Last year there was an announcement from VMware about partnership with AWS and later they sold vCloud Air public cloud to OVH. It seems VMware + AWS (Cloud Leader) partnership may create some equation changes for Microsoft as there are lot of VMware based customers in the market and they are looking for feasible cloud solutions. This offering is going to be a native, fully-managed offering that runs the VMware SDDC stack directly on bare-metal AWS infrastructure that maintains the elasticity and security. This allows clients to benefit from the scalability and resiliency of AWS, along with the networking and system-level hardware features that are fundamental parts of our security-first architecture.
At VMworld 2017, VMware and Amazon announced the initial availability of VMware Cloud on AWS. This service is initially available in the US West (Oregon) region through VMware and members of the VMware Partner Network. It is designed to support popular use cases such as data center extension, application development & testing, and application migration. Client’s existing skills, investment in training, operational practices, and investment in software licenses remain relevant and applicable when they move to the public cloud. As part of that move client can forget about building & running data centers, modernizing hardware, and scaling to meet transient or short-term demand. They can also take advantage of a long list of AWS compute, database, analytics, IoT, AI, security, mobile, deployment and application services.
This offering is sold, delivered, supported, and billed by VMware. It supports custom-sized VMs, runs any OS that is supported by VMware, and makes use of single-tenant bare-metal AWS infrastructure so that you can bring your Windows Server licenses to the cloud. Each SDDC (Software-Defined Data Center) consists of 4 to 16 instances, each with 36 cores, 512 GB of memory, and 15.2 TB of NVMe storage. Clusters currently run in a single AWS Availability Zone (AZ) with support in the works for clusters that span AZs. You can spin up an entire VMware SDDC in a couple of hours, and scale host capacity up and down in minutes. The NSX networking platform (powered by the AWS Elastic Networking Adapter running at up to 25 Gbps) supports multicast traffic, separate networks for management and compute, and IPSec VPN tunnels to on-premises firewalls, routers, and so forth. Here is the latest video from VMware to explain SDDC deployment in few clicks.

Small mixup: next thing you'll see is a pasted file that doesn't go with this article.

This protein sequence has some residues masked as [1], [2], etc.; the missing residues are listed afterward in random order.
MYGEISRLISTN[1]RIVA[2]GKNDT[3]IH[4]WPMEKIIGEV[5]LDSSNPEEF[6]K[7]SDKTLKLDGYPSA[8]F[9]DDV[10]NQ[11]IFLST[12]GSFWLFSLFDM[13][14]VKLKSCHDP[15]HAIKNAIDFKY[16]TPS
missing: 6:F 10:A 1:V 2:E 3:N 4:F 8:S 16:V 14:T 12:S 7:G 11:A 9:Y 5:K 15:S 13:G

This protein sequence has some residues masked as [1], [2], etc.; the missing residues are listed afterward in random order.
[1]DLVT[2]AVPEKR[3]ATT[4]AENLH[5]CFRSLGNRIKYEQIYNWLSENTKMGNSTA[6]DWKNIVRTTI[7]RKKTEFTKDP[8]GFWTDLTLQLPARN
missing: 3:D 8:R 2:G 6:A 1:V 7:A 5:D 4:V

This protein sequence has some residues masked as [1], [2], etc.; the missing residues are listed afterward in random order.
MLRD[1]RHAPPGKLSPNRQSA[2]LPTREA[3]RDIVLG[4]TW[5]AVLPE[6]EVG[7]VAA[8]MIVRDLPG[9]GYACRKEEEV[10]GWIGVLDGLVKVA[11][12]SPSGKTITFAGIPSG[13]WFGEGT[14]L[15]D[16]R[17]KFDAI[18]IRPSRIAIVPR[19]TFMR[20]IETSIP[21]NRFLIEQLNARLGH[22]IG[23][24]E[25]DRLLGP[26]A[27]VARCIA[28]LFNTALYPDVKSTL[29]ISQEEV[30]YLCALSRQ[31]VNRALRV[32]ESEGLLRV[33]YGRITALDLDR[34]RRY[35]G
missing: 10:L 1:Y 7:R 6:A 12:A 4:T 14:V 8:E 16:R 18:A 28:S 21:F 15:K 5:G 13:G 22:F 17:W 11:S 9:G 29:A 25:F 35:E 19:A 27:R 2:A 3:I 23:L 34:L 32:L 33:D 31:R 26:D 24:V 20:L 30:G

The VMware and third-party management tools (vCenter Server, PowerCLI, the vRealize Suite, and code that calls the vSphere API) that you use today will work just fine when you build a hybrid VMware environment that combines your existing on-premises resources and those that you launch in AWS. This hybrid environment will use a new VMware Hybrid Linked Mode to create a single, unified view of your on-premises and cloud resources. You can use familiar VMware tools to manage your applications, without having to purchase any new or custom hardware, rewrite applications, or modify your operating model. VMware and AWS are continuing to invest to enable support for new capabilities and use cases, such as application migration, data center expansion, and application test and development. Work is under way to add additional AWS regions, support more use cases such as disaster recovery and data center consolidation, add certifications, and enable even deeper integration with AWS services.
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